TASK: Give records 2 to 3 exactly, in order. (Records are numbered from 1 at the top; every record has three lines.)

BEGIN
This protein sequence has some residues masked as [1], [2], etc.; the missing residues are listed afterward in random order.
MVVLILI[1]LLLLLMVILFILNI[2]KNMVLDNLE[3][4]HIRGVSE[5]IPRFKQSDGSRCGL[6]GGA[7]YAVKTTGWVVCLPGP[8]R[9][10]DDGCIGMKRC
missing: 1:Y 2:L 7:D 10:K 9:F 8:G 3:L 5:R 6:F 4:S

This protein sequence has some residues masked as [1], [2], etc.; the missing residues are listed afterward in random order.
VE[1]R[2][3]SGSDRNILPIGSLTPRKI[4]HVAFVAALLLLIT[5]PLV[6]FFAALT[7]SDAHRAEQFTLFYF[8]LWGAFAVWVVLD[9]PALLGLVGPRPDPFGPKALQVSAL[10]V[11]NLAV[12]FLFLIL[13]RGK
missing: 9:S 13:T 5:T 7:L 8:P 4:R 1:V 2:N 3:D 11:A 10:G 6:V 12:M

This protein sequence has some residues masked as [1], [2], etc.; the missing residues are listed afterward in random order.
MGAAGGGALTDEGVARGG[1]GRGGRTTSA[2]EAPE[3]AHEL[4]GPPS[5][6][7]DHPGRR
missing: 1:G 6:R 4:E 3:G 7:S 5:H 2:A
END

This protein sequence has some residues masked as [1], [2], etc.; the missing residues are listed afterward in random order.
VE[1]R[2][3]SGSDRNILPIGSLTPRKI[4]HVAFVAALLLLIT[5]PLV[6]FFAALT[7]SDAHRAEQFTLFYF[8]LWGAFAVWVVLD[9]PALLGLVGPRPDPFGPKALQVSAL[10]V[11]NLAV[12]FLFLIL[13]RGK
missing: 9:S 13:T 5:T 7:L 8:P 4:R 1:V 2:N 3:D 11:A 10:G 6:V 12:M

This protein sequence has some residues masked as [1], [2], etc.; the missing residues are listed afterward in random order.
MGAAGGGALTDEGVARGG[1]GRGGRTTSA[2]EAPE[3]AHEL[4]GPPS[5][6][7]DHPGRR
missing: 1:G 6:R 4:E 3:G 7:S 5:H 2:A